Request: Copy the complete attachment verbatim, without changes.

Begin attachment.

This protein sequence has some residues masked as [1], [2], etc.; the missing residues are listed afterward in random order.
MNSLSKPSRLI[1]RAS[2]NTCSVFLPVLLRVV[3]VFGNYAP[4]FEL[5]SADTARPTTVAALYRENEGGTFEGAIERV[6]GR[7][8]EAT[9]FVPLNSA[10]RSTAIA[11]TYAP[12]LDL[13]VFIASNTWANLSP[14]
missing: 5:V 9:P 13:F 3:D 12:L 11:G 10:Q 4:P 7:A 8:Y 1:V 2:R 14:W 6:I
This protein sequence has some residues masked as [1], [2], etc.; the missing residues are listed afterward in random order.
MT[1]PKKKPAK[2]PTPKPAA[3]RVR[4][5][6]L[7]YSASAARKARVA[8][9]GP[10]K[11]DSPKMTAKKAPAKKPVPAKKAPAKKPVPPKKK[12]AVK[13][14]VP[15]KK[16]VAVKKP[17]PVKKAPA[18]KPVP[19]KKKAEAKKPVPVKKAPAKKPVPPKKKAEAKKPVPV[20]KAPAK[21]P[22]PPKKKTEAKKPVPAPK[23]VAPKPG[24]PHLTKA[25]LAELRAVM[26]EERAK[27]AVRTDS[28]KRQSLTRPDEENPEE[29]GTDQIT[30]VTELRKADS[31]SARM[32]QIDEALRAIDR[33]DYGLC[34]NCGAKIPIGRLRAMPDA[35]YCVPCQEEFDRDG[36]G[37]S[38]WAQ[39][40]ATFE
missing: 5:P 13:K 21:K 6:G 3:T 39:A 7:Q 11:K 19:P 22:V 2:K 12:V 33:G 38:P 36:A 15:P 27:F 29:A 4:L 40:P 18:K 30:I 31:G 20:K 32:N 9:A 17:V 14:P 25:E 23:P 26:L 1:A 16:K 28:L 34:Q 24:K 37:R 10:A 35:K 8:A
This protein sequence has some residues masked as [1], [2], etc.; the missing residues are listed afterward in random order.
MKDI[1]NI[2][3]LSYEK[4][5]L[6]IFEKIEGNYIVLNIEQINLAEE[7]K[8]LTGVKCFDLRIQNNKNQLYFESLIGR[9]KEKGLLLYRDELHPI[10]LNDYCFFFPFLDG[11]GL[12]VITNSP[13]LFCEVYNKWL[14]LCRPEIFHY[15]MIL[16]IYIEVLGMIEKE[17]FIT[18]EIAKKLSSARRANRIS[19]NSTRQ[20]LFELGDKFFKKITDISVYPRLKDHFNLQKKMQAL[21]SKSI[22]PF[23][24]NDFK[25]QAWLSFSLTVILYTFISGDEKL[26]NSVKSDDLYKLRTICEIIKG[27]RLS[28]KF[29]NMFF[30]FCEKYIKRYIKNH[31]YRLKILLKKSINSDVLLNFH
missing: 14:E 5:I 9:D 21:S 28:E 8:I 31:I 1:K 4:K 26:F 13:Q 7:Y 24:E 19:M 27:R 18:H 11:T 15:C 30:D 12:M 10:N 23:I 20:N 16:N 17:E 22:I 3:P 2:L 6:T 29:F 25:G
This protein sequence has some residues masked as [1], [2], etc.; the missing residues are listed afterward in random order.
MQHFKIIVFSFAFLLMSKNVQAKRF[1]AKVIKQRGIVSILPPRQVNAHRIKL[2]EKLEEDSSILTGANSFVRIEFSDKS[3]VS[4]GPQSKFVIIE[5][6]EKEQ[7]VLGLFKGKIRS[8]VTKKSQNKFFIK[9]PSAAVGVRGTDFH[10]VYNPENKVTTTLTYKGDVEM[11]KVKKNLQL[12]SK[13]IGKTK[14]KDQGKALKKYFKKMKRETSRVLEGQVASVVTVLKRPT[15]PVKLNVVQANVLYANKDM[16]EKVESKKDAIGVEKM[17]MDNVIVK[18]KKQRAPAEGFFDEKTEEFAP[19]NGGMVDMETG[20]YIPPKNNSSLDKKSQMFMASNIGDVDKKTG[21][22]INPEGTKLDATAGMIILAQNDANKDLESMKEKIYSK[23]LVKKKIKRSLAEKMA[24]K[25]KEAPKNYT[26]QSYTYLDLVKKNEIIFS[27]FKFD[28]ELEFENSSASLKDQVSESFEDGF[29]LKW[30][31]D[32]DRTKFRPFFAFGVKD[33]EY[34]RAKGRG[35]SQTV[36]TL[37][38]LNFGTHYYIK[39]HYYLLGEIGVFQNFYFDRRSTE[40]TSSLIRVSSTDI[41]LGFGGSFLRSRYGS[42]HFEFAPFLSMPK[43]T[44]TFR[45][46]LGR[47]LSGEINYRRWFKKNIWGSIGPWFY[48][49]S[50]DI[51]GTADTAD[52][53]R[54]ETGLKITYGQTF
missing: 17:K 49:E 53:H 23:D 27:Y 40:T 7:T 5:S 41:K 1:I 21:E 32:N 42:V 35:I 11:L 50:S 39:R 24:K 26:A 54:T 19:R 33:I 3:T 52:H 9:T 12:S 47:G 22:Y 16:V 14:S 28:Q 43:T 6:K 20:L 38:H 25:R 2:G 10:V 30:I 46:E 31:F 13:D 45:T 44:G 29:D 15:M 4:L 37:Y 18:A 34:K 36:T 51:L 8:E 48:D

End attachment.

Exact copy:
This protein sequence has some residues masked as [1], [2], etc.; the missing residues are listed afterward in random order.
MNSLSKPSRLI[1]RAS[2]NTCSVFLPVLLRVV[3]VFGNYAP[4]FEL[5]SADTARPTTVAALYRENEGGTFEGAIERV[6]GR[7][8]EAT[9]FVPLNSA[10]RSTAIA[11]TYAP[12]LDL[13]VFIASNTWANLSP[14]
missing: 5:V 9:P 13:F 3:D 12:L 11:G 10:Q 4:P 7:A 8:Y 1:V 2:R 14:W 6:I
This protein sequence has some residues masked as [1], [2], etc.; the missing residues are listed afterward in random order.
MT[1]PKKKPAK[2]PTPKPAA[3]RVR[4][5][6]L[7]YSASAARKARVA[8][9]GP[10]K[11]DSPKMTAKKAPAKKPVPAKKAPAKKPVPPKKK[12]AVK[13][14]VP[15]KK[16]VAVKKP[17]PVKKAPA[18]KPVP[19]KKKAEAKKPVPVKKAPAKKPVPPKKKAEAKKPVPV[20]KAPAK[21]P[22]PPKKKTEAKKPVPAPK[23]VAPKPG[24]PHLTKA[25]LAELRAVM[26]EERAK[27]AVRTDS[28]KRQSLTRPDEENPEE[29]GTDQIT[30]VTELRKADS[31]SARM[32]QIDEALRAIDR[33]DYGLC[34]NCGAKIPIGRLRAMPDA[35]YCVPCQEEFDRDG[36]G[37]S[38]WAQ[39][40]ATFE
missing: 5:P 13:K 21:K 6:G 3:T 39:A 7:Q 11:K 19:P 22:V 2:K 12:V 33:G 38:P 36:A 15:P 27:F 29:A 4:L 40:P 18:K 30:I 31:G 20:K 32:N 9:A 17:V 14:P 25:E 23:P 26:L 1:A 16:K 28:L 34:Q 24:K 37:R 10:A 35:K 8:A
This protein sequence has some residues masked as [1], [2], etc.; the missing residues are listed afterward in random order.
MKDI[1]NI[2][3]LSYEK[4][5]L[6]IFEKIEGNYIVLNIEQINLAEE[7]K[8]LTGVKCFDLRIQNNKNQLYFESLIGR[9]KEKGLLLYRDELHPI[10]LNDYCFFFPFLDG[11]GL[12]VITNSP[13]LFCEVYNKWL[14]LCRPEIFHY[15]MIL[16]IYIEVLGMIEKE[17]FIT[18]EIAKKLSSARRANRIS[19]NSTRQ[20]LFELGDKFFKKITDISVYPRLKDHFNLQKKMQAL[21]SKSI[22]PF[23][24]NDFK[25]QAWLSFSLTVILYTFISGDEKL[26]NSVKSDDLYKLRTICEIIKG[27]RLS[28]KF[29]NMFF[30]FCEKYIKRYIKNH[31]YRLKILLKKSINSDVLLNFH
missing: 14:E 5:I 9:D 21:S 28:E 8:I 31:I 1:K 4:K 26:F 13:Q 7:Y 24:E 19:M 27:R 18:H 11:T 15:C 30:D 12:M 10:N 23:I 20:N 16:N 17:E 22:I 3:P 2:L 6:T 29:F 25:G
This protein sequence has some residues masked as [1], [2], etc.; the missing residues are listed afterward in random order.
MQHFKIIVFSFAFLLMSKNVQAKRF[1]AKVIKQRGIVSILPPRQVNAHRIKL[2]EKLEEDSSILTGANSFVRIEFSDKS[3]VS[4]GPQSKFVIIE[5][6]EKEQ[7]VLGLFKGKIRS[8]VTKKSQNKFFIK[9]PSAAVGVRGTDFH[10]VYNPENKVTTTLTYKGDVEM[11]KVKKNLQL[12]SK[13]IGKTK[14]KDQGKALKKYFKKMKRETSRVLEGQVASVVTVLKRPT[15]PVKLNVVQANVLYANKDM[16]EKVESKKDAIGVEKM[17]MDNVIVK[18]KKQRAPAEGFFDEKTEEFAP[19]NGGMVDMETG[20]YIPPKNNSSLDKKSQMFMASNIGDVDKKTG[21][22]INPEGTKLDATAGMIILAQNDANKDLESMKEKIYSK[23]LVKKKIKRSLAEKMA[24]K[25]KEAPKNYT[26]QSYTYLDLVKKNEIIFS[27]FKFD[28]ELEFENSSASLKDQVSESFEDGF[29]LKW[30][31]D[32]DRTKFRPFFAFGVKD[33]EY[34]RAKGRG[35]SQTV[36]TL[37][38]LNFGTHYYIK[39]HYYLLGEIGVFQNFYFDRRSTE[40]TSSLIRVSSTDI[41]LGFGGSFLRSRYGS[42]HFEFAPFLSMPK[43]T[44]TFR[45][46]LGR[47]LSGEINYRRWFKKNIWGSIGPWFY[48][49]S[50]DI[51]GTADTAD[52][53]R[54]ETGLKITYGQTF
missing: 17:K 49:E 53:H 23:D 27:Y 40:T 7:T 5:S 41:K 1:I 21:E 32:N 42:V 35:I 11:L 50:S 39:R 24:K 26:A 54:T 19:R 33:I 3:T 52:H 9:T 12:S 47:G 22:Y 16:V 14:S 28:Q 43:T 6:K 20:L 38:H 25:R 2:G 10:V 30:I 46:E 31:F 13:D 45:T 44:G 29:D 15:M 4:L 37:Y 18:A 34:K 36:T 51:L 8:E 48:D